Veterans, young parents, and the homeless will have new opportunities to secure low-cost housing and stabilizing support services with the help of an infusion of state dollars.
Governor Deval Patrick recently announced $5.5 million for four projects in Chelsea, Haverhill, and Lowell to create a combined 41 units.
Among them is House of Hope, which received $1.1 million toward creating seven supportive units in two recently acquired buildings on Pawtucket Street overlooking the Merrimack River in Lowell.
“We are absolutely delighted and really appreciate the state’s commitment to try and help the poorest families in our community,” said Deb Chausse, executive director of the Lowell-based nonprofit.
Also receiving awards in this area are Coalition for a Better Acre, which plans to build 27 units for homeless veterans and their families in Haverhill; Common Ground Development Corporation, which plans three units for homeless families in Lowell; and the Neighborhood Developers, which plans four units in Chelsea for high-risk young parents and their children.
The awards came through a state initiative to create 1,000 new units of affordable supportive housing for individuals or families currently or at risk of being homeless or institutionalized, as well as people with disabilities and the elderly. With the latest round of $25 million, which will create 335 new units of such housing, officials said, the state had met the goal a year early.
Many of the groups will also share in 208 rental vouchers separately awarded by the governor. The vouchers will help subsidize rents, and — in a special feature of the supportive housing initiative — provide $2,500 per unit annually to pay for services that can range from help with job searches and training to child care and mental health treatment.
House of Hope operates two shelters serving 26 homeless families in Lowell. Through an affiliate, it also owns and manages 15 units of permanent affordable housing in the city — the seven new units would add to that inventory.
The group recently purchased two buildings on Pawtucket Street that had been rehabilitated by the seller — an approximately 150-year-old dwelling and a garage behind it, which will contain some of the units. The state funds will pay for most of the acquisition cost.
The project did not receive a state rental voucher award, but Chausse said her group can tap other state funds it receives for support services for its shelters.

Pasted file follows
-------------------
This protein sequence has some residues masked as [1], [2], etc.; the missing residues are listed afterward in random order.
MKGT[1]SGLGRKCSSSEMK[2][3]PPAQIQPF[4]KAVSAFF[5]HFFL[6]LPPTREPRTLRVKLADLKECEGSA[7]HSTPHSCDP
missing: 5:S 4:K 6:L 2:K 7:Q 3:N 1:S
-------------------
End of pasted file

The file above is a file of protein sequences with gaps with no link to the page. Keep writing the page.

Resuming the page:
Coalition for a Better Acre was awarded $3.3 million for the Haverhill project, which calls for construction of 27 units with a preference for veterans and their families at a total cost of $5.7 million. The Lowell-based community development corporation is partnering on the project with the Veterans Northeast Outreach Center in Haverhill, at whose office Patrick announced the awards.
“We’re not only going to provide high-quality affordable housing, but also supportive services to help people be successful as they work to stabilize their lives and achieve economic self-sufficiency,” said Madeline Nash, the coalition’s director of real estate, in a statement. “Our veterans have given so much to our country and they deserve only the best, and that’s what we’re going to be able to deliver to them.”
The state rental vouchers will cover support services, which include job readiness training, community meals, and health and wellness classes, that will be provided by the Northeast Outreach Center.
The Neighborhood Developers, which builds affordable housing in Chelsea and Revere, will receive $600,000 toward construction of a four-unit residential building on a vacant lot at 12 Shawmut St. in Chelsea.
The group is partnering on the $1.35 million project with Roca, a Chelsea-based youth development agency that will provide services to the young parents and their children, according to Emily Loomis, director of real estate for Neighborhood Developers. The services will be funded through rental vouchers awarded by the state and funds from Roca.
“Roca has been serving this population for many years — they have existing programs for young moms, but not a residential component, and we’ve often discussed the need to pair affordable housing with support services,” Loomis said. “We are really excited by this opportunity to do that.”
The state awarded $450,000 and three rental vouchers to Common Ground Development, a nonprofit that builds affordable housing for low-income people and is a subsidiary of Lowell-based Community Teamwork, an antipoverty agency. Its overall $711,000 project calls for converting a vacant ground-floor office space at 430 Broadway into three affordable units. Tenants will have access to support services from Community Teamwork.